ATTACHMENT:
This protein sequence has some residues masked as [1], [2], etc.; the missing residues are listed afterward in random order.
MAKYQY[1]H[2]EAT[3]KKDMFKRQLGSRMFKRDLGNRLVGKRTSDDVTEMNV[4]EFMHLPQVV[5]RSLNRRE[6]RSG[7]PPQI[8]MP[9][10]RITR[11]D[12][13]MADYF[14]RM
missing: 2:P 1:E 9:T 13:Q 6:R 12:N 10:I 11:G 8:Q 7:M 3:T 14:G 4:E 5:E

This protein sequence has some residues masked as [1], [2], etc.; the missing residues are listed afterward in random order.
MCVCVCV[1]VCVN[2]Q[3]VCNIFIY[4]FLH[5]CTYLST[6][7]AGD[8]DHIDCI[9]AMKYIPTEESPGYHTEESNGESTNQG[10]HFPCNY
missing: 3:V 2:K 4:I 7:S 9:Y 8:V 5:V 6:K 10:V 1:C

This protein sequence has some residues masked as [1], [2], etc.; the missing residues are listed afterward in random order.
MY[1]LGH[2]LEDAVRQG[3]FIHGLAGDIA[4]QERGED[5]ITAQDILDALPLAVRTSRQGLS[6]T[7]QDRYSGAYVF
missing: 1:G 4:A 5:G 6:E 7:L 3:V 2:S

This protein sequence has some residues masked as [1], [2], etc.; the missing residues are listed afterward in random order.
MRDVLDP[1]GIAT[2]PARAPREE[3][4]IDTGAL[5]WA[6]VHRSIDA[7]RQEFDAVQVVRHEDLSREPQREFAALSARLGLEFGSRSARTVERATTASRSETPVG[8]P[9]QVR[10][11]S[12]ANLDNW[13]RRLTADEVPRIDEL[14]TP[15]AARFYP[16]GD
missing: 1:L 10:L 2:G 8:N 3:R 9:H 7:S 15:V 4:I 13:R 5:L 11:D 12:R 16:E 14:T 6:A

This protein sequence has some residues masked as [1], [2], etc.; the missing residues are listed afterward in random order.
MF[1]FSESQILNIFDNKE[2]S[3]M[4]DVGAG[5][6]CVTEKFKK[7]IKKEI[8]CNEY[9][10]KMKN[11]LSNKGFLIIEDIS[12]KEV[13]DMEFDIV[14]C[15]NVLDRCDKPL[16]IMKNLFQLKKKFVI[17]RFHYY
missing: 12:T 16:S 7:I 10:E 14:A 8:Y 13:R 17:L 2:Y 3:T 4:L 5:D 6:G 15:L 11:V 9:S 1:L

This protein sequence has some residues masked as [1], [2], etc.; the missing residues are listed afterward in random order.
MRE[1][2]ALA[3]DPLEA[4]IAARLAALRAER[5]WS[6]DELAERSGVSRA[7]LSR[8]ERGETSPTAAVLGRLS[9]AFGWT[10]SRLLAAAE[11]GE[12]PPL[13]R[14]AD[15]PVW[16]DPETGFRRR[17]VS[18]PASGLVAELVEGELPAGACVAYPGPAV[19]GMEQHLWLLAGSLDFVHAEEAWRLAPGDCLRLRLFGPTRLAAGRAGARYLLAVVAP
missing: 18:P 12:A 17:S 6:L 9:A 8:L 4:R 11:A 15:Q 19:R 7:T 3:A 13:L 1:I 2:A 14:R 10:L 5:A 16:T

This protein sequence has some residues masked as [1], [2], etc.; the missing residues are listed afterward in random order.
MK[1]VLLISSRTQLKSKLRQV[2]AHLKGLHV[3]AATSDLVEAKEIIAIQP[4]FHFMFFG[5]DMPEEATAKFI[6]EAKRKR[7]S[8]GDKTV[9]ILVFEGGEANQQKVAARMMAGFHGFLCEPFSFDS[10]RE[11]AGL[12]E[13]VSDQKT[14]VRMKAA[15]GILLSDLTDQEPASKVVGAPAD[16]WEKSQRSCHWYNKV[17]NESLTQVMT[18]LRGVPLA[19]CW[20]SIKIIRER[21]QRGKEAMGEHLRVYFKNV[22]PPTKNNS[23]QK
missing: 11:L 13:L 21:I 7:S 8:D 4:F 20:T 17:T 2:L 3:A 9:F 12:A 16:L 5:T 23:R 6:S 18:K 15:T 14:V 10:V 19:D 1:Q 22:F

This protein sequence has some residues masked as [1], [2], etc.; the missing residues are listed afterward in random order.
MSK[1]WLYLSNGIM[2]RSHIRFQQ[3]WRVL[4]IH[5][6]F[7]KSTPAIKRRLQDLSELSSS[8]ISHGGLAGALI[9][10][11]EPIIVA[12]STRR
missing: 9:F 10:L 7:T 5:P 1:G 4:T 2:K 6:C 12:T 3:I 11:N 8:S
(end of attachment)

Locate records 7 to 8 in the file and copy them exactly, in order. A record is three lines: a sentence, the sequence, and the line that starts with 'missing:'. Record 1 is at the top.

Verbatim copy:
This protein sequence has some residues masked as [1], [2], etc.; the missing residues are listed afterward in random order.
MK[1]VLLISSRTQLKSKLRQV[2]AHLKGLHV[3]AATSDLVEAKEIIAIQP[4]FHFMFFG[5]DMPEEATAKFI[6]EAKRKR[7]S[8]GDKTV[9]ILVFEGGEANQQKVAARMMAGFHGFLCEPFSFDS[10]RE[11]AGL[12]E[13]VSDQKT[14]VRMKAA[15]GILLSDLTDQEPASKVVGAPAD[16]WEKSQRSCHWYNKV[17]NESLTQVMT[18]LRGVPLA[19]CW[20]SIKIIRER[21]QRGKEAMGEHLRVYFKNV[22]PPTKNNS[23]QK
missing: 11:L 13:L 21:I 7:S 8:D 4:F 20:T 17:T 2:L 3:A 9:F 12:A 16:L 5:T 23:R 6:S 18:K 15:T 14:V 10:V 19:D 1:Q 22:F

This protein sequence has some residues masked as [1], [2], etc.; the missing residues are listed afterward in random order.
MSK[1]WLYLSNGIM[2]RSHIRFQQ[3]WRVL[4]IH[5][6]F[7]KSTPAIKRRLQDLSELSSS[8]ISHGGLAGALI[9][10][11]EPIIVA[12]STRR
missing: 9:F 10:L 7:T 5:P 1:G 4:T 2:K 6:C 12:T 3:I 11:N 8:S